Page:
Surprise: Old-growth forests soak up CO2
Woodlands in developed world also absorb CO2. What will impact be on global climate talks?
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Half of the primary forests on the planet grow in temperate and boreal areas. These forests, which include old-growth forests, lock up some 1.3 billion tons of carbon a year, according to recently published research conducted by Luyssaert and colleagues from the United States, Germany, Switzerland, France, and Britain. Forests that are 200 years old or older within those primary forests continue to sequester an estimated 2.4 tons of carbon per hectare (about 2.5 acres) each year. The results appeared in the Sept. 11 issue of the journal Nature.Skip to next paragraph
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Indeed, earlier this summer, Canada’s Ontario province took a huge step in preservation by setting aside 55 million acres of its boreal forests for protection. While details remain to be worked out, the move drew praise from a wide range of scientists. Canada took the move in no small part because of the “carbon sink” the forests represent. The forests have locked up a lot of carbon in vegetation and soils.
Meanwhile, in Australia, Dr. Makey finds that both the Australian government’s carbon-accounting approach as well as that of the IPCC underestimate the amount of carbon locked up in Australia’s intact natural forests. If left undisturbed, the country’s eucalyptus forests would retain 9.3 billion tons of carbon, versus the 3.1 billion tons the IPCC estimates is there, he claims.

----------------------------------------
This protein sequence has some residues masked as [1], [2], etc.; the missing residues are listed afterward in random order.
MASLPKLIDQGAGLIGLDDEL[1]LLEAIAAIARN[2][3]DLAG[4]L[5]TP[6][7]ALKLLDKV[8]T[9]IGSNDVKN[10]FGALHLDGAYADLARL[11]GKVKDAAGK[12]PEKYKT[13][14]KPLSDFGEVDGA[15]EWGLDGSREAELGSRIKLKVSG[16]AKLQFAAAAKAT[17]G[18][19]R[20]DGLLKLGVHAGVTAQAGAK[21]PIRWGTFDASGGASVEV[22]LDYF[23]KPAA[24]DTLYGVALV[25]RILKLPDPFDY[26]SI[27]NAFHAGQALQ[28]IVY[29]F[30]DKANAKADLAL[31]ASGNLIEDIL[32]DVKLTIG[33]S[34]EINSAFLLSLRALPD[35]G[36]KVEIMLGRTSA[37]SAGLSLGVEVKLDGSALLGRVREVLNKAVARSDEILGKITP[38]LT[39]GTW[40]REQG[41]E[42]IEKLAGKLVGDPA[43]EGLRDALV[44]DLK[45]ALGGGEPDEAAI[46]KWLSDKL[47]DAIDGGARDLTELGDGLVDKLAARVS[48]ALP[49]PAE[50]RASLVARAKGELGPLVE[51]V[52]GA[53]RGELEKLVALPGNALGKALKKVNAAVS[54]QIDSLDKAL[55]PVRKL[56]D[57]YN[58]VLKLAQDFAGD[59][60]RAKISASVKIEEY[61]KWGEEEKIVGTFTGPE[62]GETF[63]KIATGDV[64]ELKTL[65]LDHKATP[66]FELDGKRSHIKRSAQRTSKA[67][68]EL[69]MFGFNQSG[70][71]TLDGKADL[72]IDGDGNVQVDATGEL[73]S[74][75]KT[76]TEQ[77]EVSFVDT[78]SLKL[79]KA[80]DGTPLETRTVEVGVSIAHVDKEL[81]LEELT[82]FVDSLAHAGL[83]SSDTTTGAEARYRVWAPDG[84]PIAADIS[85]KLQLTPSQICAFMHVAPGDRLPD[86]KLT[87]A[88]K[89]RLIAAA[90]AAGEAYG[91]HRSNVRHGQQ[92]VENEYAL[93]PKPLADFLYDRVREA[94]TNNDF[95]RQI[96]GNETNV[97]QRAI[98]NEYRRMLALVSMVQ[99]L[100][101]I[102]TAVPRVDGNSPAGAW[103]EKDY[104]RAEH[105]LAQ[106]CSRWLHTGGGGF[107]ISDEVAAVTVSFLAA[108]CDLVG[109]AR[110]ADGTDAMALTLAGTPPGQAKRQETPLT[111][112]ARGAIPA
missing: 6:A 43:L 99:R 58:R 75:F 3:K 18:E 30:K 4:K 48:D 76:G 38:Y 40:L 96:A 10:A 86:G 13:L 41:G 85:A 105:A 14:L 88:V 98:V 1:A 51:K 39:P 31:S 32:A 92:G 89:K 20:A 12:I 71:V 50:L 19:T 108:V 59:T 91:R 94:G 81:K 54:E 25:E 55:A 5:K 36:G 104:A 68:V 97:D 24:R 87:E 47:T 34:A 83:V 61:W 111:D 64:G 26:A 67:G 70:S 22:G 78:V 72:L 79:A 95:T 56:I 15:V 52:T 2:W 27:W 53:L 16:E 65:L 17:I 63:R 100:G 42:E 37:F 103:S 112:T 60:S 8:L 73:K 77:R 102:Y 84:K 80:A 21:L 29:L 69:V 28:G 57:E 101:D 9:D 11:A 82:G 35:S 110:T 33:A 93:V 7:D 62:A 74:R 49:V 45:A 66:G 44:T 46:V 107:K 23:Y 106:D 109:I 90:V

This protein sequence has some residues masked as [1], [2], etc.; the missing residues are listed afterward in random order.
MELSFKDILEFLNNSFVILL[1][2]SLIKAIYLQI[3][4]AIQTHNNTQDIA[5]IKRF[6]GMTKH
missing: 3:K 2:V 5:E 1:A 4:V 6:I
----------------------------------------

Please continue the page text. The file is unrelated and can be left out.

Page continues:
While noting that the work on old-growth forests is “an important scientific study” for what it reveals about primary and old-growth forests, the policy prescription – at least as it applies to developed countries – is the wrong way to go, says Andrew Weaver. He’s a climate modeler at the University of Victoria in British Columbia and a lead author for the IPCC’s latest series of reports on global warming.
“The danger is trying to get credit for doing nothing,” Dr. Weaver says. In 1997, “we might have been able to argue that,” but emissions have grown so much since then “that we can’t do that anymore.”
Still, in a post-Kyoto agreement, temperate and boreal forests in developed countries could well be viewed as a potential source of CO2, “to be managed like any other source,” says Nigel Purvis, a visiting scholar at Resources for the Future in Washington. And while that probably won’t include credits for avoided deforestation for developed countries at the international level, “under the domestic laws of these countries, there needs to be positive and negative incentives to manage emissions and the carbon stock” in their forest sectors.